Farm Ireland
Independent.ie

Friday 26 May 2017

Time for growers to consider all options

Michael Hennessy

After the heavy rain over the weekend, the next few days should provide some drying and soakage to land. No further sowing will be possible this week but it's still not too late to plant cereals. As the weeks pass up to the middle of April, growers should continue to cast a critical eye on the yield

potential of fields and be prepared to take the hard decisions to leave land idle if the field cannot make a profit after material and machinery costs.

Consider other alternatives to spring barley such as a local market for maize or peas, etc. Although very costly, putting poor tillage land back to grass may be a reasonable option for a number of years to freshen up the ground and give the soil a rest. The question most tillage growers will ask is: what can I do with the grass over the season?

Opportunities such as grazing their own stock, short-term renting for grazing or cutting silage to sell are the obvious solutions for some, but these options are not for everybody. Not achieving an income from this area to cover, or partially cover, the reseeding costs will only make the overall farm finances worse. There are no easy solutions for land which will not turn a profit in tillage this year and fallow may be the most unsightly but the cheapest option.

The earliest sown winter wheats have started to take off, although last week's weather slowed growth, all crops are a long way off where they would normally be at this stage of the year. Few crops have reached the end of tillering and growth stage 30 may be reached in the next week.

Growth regulation on wheat can be achieved in a number of different ways, but the aim of any programme is the same. A standing crop of wheat at harvest ensures maximum yields and high throughput at harvest. Lodging occurs in a number of different ways. These include: heaving (when leverage of the plant overcomes root anchorage); bending (when the lower stem bends or breaks); brackling (unusual in wheat, when bending or breaking occurs higher up the stem); and neck break (a breaking off of the head). The causes of lodging can range from seeding rates, nutrition, time of sowing and also from diseases such as eyespot.

Over the past 10 to 12 years lodging has not been a feature of the tillage landscape. Every year is different and this year may well be one of the very different years. Growth is about three weeks behind normal, but the influence of day length and the subsequent heat from the sun will change matters quickly.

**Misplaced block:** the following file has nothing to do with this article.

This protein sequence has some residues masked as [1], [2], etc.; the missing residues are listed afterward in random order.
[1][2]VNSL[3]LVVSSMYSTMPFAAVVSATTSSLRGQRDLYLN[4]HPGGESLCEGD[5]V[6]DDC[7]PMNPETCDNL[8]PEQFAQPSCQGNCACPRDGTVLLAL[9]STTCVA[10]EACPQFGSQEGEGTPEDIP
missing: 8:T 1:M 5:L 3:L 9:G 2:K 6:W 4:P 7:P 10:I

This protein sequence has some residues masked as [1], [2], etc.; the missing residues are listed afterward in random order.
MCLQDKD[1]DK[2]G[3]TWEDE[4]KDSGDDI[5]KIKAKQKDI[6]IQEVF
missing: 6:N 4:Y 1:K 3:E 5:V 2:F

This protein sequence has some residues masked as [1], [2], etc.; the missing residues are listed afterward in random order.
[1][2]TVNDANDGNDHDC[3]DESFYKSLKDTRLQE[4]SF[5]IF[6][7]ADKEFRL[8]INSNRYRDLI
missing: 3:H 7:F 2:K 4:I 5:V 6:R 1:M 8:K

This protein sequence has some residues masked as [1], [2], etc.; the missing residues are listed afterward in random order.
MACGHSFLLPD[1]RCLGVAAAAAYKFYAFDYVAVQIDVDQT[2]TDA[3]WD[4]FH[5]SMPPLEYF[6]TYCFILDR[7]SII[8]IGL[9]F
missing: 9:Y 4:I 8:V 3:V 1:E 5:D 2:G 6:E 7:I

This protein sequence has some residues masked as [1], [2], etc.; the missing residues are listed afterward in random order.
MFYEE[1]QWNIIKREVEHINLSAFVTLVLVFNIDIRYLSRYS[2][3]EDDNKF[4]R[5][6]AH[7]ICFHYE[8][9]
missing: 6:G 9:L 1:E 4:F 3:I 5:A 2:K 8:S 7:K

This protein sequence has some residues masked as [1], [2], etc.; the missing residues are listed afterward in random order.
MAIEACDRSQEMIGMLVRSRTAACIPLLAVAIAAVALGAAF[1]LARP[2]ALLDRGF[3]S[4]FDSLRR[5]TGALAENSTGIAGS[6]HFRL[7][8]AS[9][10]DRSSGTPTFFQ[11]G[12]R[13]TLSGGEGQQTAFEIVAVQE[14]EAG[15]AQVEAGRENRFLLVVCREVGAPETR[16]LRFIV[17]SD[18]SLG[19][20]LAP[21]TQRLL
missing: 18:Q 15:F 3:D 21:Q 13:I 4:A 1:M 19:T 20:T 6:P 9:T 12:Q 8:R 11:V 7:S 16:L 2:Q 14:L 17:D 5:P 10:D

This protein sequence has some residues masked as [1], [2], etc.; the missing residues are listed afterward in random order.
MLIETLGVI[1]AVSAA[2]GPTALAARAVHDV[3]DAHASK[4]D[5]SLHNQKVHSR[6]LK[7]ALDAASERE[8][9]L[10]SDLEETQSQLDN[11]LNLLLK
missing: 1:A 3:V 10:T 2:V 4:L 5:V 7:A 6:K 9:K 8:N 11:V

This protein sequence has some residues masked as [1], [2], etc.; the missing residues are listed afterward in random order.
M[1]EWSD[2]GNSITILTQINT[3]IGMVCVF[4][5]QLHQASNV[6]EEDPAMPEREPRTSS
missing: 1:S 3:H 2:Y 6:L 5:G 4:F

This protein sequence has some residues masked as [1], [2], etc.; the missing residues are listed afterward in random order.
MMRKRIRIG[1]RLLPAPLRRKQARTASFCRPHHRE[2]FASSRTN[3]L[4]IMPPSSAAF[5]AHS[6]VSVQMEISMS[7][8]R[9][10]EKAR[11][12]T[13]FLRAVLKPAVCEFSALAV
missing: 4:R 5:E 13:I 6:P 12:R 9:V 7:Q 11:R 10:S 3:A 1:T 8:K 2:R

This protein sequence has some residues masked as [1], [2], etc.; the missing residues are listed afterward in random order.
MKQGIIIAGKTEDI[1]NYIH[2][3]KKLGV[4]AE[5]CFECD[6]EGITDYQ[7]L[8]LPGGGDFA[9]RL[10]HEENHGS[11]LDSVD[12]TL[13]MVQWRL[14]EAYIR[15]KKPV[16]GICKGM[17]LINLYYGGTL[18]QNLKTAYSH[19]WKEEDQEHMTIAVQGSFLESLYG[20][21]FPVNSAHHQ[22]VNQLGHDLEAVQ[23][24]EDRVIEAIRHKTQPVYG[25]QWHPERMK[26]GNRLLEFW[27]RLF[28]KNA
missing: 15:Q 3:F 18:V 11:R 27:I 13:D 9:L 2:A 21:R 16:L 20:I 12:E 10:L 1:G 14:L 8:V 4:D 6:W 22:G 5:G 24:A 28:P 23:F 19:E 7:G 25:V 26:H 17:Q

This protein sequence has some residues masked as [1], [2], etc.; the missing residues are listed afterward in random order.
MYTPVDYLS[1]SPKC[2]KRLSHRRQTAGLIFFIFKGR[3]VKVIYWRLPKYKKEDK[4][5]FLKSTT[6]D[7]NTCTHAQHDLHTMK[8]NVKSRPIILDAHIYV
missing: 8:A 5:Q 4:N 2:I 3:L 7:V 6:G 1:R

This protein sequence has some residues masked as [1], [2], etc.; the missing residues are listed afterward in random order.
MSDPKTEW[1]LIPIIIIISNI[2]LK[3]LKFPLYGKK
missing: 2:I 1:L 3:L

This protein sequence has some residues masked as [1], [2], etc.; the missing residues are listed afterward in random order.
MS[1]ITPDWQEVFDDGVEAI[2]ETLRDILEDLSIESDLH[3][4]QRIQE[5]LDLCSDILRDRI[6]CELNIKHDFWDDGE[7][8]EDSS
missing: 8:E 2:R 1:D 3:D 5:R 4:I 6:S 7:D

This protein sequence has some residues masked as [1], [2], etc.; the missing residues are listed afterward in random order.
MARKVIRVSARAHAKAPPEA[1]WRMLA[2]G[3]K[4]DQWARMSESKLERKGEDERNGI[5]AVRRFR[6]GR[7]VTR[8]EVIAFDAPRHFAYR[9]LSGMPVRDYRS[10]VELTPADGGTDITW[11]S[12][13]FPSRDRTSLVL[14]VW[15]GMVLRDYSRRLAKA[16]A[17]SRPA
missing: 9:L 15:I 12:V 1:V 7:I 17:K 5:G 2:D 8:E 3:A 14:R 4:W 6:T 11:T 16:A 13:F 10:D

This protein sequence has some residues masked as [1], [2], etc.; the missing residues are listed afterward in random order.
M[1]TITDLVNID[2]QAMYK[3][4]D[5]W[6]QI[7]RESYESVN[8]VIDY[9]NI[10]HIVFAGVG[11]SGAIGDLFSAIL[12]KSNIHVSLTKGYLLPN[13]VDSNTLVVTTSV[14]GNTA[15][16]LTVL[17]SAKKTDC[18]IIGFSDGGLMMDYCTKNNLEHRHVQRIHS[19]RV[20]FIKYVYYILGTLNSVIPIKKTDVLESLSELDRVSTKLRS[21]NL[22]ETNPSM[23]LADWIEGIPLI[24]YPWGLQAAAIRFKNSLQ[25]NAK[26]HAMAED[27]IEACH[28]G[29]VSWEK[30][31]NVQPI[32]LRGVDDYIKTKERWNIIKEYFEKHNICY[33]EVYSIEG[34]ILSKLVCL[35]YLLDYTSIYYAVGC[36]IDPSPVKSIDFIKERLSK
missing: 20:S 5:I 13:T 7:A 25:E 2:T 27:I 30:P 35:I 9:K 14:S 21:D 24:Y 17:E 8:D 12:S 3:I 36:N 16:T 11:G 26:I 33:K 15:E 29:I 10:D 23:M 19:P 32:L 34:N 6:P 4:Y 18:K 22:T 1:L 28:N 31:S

Soils have the capacity to heat up quite quickly and an increase of 3-4°C over a short few days is possible, which will result in an explosion of growth. Rapid growth of winter cereals coupled with looser seed beds near the surface, following the frosty weather, increases the risk of lodging this year. Good anchorage is essential and achieving stem strength (especially important in wheat) and height reduction (vital in winter barley and winter oats) will all help to keep the plant standing.

Many growers use a split application approach to growth regulation on wheat. The first application of 1.5 l/ha of CCC 750g/l is at mid to late tillering, followed by 0.75l/ha CCC 750g/l between GS 30 (ear at 1cm) and first node detectable. Alternatively, a single application of 2.0l/ha of CCC 750g/l between GS 30 and first node detectable will also achieve the same result.

Splitting the application will help to strengthen the plant base and stimulate root growth at the tillering stage and it also has an insurance factor built in where spraying opportunities are scarce. More expensive options are available which are more reliable when conditions are below 8°C. Products include Meteor, K2, Canopy and Moddus, etc, or the inclusion of adjuvants with CCC.

Most early sown wheats should receive the growth regulator in the next week or so if using the split application. But check the growth stage as a single application is best if the plant has reached GS 30.

Watch for the label recommendations on each product as not all products are cleared for all crops and not all popular recommendations heretofore are carried on product labels. Penalties will apply from the Department of Agriculture if these label rates are breached on farm.

Irish Independent